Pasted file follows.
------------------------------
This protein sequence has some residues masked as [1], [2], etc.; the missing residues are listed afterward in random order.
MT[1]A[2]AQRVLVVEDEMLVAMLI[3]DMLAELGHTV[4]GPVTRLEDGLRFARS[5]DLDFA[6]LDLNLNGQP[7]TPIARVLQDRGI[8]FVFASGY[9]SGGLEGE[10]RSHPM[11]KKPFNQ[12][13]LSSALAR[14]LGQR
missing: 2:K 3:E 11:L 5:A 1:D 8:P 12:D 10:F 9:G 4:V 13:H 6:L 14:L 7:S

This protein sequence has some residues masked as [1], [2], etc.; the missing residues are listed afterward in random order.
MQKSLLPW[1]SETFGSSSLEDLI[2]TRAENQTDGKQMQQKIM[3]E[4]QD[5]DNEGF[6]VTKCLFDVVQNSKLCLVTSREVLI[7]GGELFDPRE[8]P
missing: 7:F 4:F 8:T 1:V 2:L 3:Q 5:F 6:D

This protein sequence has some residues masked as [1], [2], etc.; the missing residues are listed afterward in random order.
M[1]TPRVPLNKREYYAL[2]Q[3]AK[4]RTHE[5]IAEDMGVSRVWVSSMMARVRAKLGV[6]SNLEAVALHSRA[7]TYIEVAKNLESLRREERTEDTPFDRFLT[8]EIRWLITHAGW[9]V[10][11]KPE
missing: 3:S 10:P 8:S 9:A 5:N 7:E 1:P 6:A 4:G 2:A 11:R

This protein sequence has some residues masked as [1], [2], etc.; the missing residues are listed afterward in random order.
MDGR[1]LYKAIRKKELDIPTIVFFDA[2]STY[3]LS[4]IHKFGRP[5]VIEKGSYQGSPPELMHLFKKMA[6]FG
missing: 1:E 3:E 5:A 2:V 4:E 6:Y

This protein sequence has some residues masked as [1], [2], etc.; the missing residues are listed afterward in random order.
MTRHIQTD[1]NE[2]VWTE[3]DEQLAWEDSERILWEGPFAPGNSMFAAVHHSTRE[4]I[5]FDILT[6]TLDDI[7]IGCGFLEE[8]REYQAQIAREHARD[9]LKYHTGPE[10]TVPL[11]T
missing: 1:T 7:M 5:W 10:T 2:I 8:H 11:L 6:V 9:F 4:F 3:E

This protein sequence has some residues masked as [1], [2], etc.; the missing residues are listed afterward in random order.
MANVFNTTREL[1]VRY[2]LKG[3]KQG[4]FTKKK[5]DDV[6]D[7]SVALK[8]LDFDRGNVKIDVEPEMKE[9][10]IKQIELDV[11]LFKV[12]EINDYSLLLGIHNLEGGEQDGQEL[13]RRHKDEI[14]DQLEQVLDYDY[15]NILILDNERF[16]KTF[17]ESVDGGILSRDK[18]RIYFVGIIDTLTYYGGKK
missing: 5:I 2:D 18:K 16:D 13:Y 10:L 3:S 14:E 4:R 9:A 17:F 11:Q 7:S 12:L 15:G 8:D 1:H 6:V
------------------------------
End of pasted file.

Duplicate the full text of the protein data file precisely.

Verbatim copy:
This protein sequence has some residues masked as [1], [2], etc.; the missing residues are listed afterward in random order.
MT[1]A[2]AQRVLVVEDEMLVAMLI[3]DMLAELGHTV[4]GPVTRLEDGLRFARS[5]DLDFA[6]LDLNLNGQP[7]TPIARVLQDRGI[8]FVFASGY[9]SGGLEGE[10]RSHPM[11]KKPFNQ[12][13]LSSALAR[14]LGQR
missing: 2:K 3:E 11:L 5:A 1:D 8:P 12:D 10:F 9:G 4:V 13:H 6:L 14:L 7:S

This protein sequence has some residues masked as [1], [2], etc.; the missing residues are listed afterward in random order.
MQKSLLPW[1]SETFGSSSLEDLI[2]TRAENQTDGKQMQQKIM[3]E[4]QD[5]DNEGF[6]VTKCLFDVVQNSKLCLVTSREVLI[7]GGELFDPRE[8]P
missing: 7:F 4:F 8:T 1:V 2:L 3:Q 5:F 6:D

This protein sequence has some residues masked as [1], [2], etc.; the missing residues are listed afterward in random order.
M[1]TPRVPLNKREYYAL[2]Q[3]AK[4]RTHE[5]IAEDMGVSRVWVSSMMARVRAKLGV[6]SNLEAVALHSRA[7]TYIEVAKNLESLRREERTEDTPFDRFLT[8]EIRWLITHAGW[9]V[10][11]KPE
missing: 3:S 10:P 8:S 9:A 5:N 7:E 1:P 6:A 4:G 2:A 11:R

This protein sequence has some residues masked as [1], [2], etc.; the missing residues are listed afterward in random order.
MDGR[1]LYKAIRKKELDIPTIVFFDA[2]STY[3]LS[4]IHKFGRP[5]VIEKGSYQGSPPELMHLFKKMA[6]FG
missing: 1:E 3:E 5:A 2:V 4:E 6:Y

This protein sequence has some residues masked as [1], [2], etc.; the missing residues are listed afterward in random order.
MTRHIQTD[1]NE[2]VWTE[3]DEQLAWEDSERILWEGPFAPGNSMFAAVHHSTRE[4]I[5]FDILT[6]TLDDI[7]IGCGFLEE[8]REYQAQIAREHARD[9]LKYHTGPE[10]TVPL[11]T
missing: 1:T 7:M 5:W 10:T 2:I 8:H 11:L 6:V 9:F 4:F 3:E

This protein sequence has some residues masked as [1], [2], etc.; the missing residues are listed afterward in random order.
MANVFNTTREL[1]VRY[2]LKG[3]KQG[4]FTKKK[5]DDV[6]D[7]SVALK[8]LDFDRGNVKIDVEPEMKE[9][10]IKQIELDV[11]LFKV[12]EINDYSLLLGIHNLEGGEQDGQEL[13]RRHKDEI[14]DQLEQVLDYDY[15]NILILDNERF[16]KTF[17]ESVDGGILSRDK[18]RIYFVGIIDTLTYYGGKK
missing: 5:I 2:D 18:K 16:D 13:Y 10:L 3:S 14:E 4:R 9:A 17:F 11:Q 7:S 12:L 15:G 8:D 1:H 6:V